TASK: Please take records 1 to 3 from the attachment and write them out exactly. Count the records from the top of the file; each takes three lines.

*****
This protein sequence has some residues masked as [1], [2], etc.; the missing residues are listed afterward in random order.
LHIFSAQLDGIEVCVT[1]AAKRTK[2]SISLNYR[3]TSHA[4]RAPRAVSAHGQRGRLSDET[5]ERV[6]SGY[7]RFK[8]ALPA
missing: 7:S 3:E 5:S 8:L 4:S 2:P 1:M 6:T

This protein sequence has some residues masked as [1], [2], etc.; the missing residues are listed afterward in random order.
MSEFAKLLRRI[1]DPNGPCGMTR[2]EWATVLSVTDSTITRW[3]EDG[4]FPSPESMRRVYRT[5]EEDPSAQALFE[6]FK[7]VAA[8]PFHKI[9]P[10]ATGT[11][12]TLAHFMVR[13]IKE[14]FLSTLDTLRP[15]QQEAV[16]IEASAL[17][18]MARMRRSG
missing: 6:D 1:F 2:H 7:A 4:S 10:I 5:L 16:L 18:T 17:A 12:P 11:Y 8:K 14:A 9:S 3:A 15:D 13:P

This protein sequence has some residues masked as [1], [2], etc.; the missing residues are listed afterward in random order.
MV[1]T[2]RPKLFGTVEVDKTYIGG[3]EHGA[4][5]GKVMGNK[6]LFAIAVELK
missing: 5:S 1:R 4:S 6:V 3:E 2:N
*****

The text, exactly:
This protein sequence has some residues masked as [1], [2], etc.; the missing residues are listed afterward in random order.
LHIFSAQLDGIEVCVT[1]AAKRTK[2]SISLNYR[3]TSHA[4]RAPRAVSAHGQRGRLSDET[5]ERV[6]SGY[7]RFK[8]ALPA
missing: 7:S 3:E 5:S 8:L 4:S 2:P 1:M 6:T

This protein sequence has some residues masked as [1], [2], etc.; the missing residues are listed afterward in random order.
MSEFAKLLRRI[1]DPNGPCGMTR[2]EWATVLSVTDSTITRW[3]EDG[4]FPSPESMRRVYRT[5]EEDPSAQALFE[6]FK[7]VAA[8]PFHKI[9]P[10]ATGT[11][12]TLAHFMVR[13]IKE[14]FLSTLDTLRP[15]QQEAV[16]IEASAL[17][18]MARMRRSG
missing: 6:D 1:F 2:H 7:A 4:S 10:I 5:L 16:L 18:T 17:A 12:P 11:Y 8:K 14:A 9:S 3:A 15:D 13:P

This protein sequence has some residues masked as [1], [2], etc.; the missing residues are listed afterward in random order.
MV[1]T[2]RPKLFGTVEVDKTYIGG[3]EHGA[4][5]GKVMGNK[6]LFAIAVELK
missing: 5:S 1:R 4:S 6:V 3:E 2:N